Datsun Roadster - An Unrecognized Classic
The Datsun Roadster has become a bit of an "invisible classic" in the world sports car scene. It appeared at a time when the Japanese auto industry was not well respected, and few observers took much notice. It was seen as a derivative of other designs of the era. It broke no new ground. Over its 9-year production life it gained a reputation as a fast and affordable but unsophisticated and somewhat unreliable sports car (even though most of the reliability problems can be traced to improper maintenance). Even today a Datsun Roadster does not command an impressive price on the market.

In spite of the fact that a relatively small number were built (around 50,000), many people seem to have owned one or knew someone who did. They appear to have been a first sports car for quite a few people and are fondly remembered by most.

But the true significance of the Datsun Roadster (called a "Fairlady" in Japan) goes far beyond that. It represents the beginnings of a turning point in the auto industry and the end of a lineage of sports cars. To understand it, a little history lesson is required. And just to clear up one little point, the company's name is Nissan; the make of car is Datsun. Kind of like General Motors and Chevrolet.

(For a more thorough understanding of the Japanese auto industry, I highly recommend "The Reckoning" by David Halberstam)

From the Ashes of War After WWII the Japanese homeland was in ruins. Their manufacturing capacity had been largely destroyed and most roads resembled ploughed fields more than thoroughfares. The Allies, particularly Great Britain, assisted the Japanese in rebuilding their economy as a bulwark against Communism. This included the retooling of the auto industry. Many early Japanese cars still had "Austin" casting marks on their engines. The close cooperation between the British and the Japanese resulted in Japanese designs that closely resembled their English counterparts.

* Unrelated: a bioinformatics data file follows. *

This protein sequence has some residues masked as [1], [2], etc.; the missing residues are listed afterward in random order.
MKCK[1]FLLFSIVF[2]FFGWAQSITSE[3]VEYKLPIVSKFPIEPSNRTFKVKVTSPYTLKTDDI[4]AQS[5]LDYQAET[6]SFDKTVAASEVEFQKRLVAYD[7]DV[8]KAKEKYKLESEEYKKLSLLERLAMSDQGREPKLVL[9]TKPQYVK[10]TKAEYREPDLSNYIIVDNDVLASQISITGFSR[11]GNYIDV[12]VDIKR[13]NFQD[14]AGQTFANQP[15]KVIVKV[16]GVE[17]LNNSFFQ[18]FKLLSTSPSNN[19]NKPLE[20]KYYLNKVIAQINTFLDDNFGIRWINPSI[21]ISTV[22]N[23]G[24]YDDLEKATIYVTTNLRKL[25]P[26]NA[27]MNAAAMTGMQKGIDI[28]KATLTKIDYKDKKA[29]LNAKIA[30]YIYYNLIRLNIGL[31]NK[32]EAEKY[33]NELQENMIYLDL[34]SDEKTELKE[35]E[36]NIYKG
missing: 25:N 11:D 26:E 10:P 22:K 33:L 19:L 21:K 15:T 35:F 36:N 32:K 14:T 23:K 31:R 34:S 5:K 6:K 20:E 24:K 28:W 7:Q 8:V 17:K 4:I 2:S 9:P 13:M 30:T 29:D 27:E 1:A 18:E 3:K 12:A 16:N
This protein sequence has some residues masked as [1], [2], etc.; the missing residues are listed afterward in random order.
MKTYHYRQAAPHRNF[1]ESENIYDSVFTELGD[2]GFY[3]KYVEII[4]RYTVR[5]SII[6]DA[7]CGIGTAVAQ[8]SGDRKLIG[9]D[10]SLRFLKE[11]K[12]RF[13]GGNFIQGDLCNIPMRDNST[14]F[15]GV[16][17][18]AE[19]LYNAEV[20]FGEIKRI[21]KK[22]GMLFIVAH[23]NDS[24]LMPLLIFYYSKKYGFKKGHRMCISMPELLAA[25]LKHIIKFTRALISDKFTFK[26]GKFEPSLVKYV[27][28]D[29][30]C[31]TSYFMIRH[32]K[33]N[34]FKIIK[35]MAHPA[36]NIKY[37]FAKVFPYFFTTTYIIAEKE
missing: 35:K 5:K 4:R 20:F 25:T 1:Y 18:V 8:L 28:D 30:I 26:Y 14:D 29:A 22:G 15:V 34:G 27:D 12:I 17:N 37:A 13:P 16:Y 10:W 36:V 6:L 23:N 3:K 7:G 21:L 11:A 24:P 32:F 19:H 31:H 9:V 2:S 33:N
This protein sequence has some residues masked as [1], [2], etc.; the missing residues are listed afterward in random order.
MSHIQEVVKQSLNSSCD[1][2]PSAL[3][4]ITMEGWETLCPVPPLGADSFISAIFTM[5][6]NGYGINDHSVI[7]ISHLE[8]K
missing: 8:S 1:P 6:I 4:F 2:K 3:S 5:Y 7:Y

Due to conditions in Japan, ruggedness was more highly prized than speed, at least until the roads improved. There was little opportunity to test the performance potential of their vehicles (today's off-roaders would probably have enjoyed it, however). Even so, in 1958 a Nissan executive named Yutaka Katayama convinced the company to enter a team of two sedans in an Australian rally, a grueling event that covered 10,000 miles in 19 days. To everyone's surprise, one of the Datsuns finished first. This was rightly attributed primarily to its durability rather than outright speed. Katayama went on to become President of Nissan of North America.

Nissan built a series of convertible vehicles in the 1950's but none were exported, and they are virtually unknown today. The earliest, called the DC-3, resembled a cross between an MG-TA and a Bantam. The later ones were four-seaters, not technically sports cars in the purest sense.

A Tentative Step and a Birth In 1962 Nissan unveiled a true sports car in the British style. Technically a three-seater (it had a sideways seat behind the driver and passenger), it was proportioned like many British sports cars of the era. It had a full frame with leaf-spring live rear axle, drum brakes, and a four cylinder 1500 cc engine developing 85 hp that delivered 0-60 times of 15 seconds and a top speed of 92 mph. Needless to say, it didn't exactly stand the world on its ear with its performance.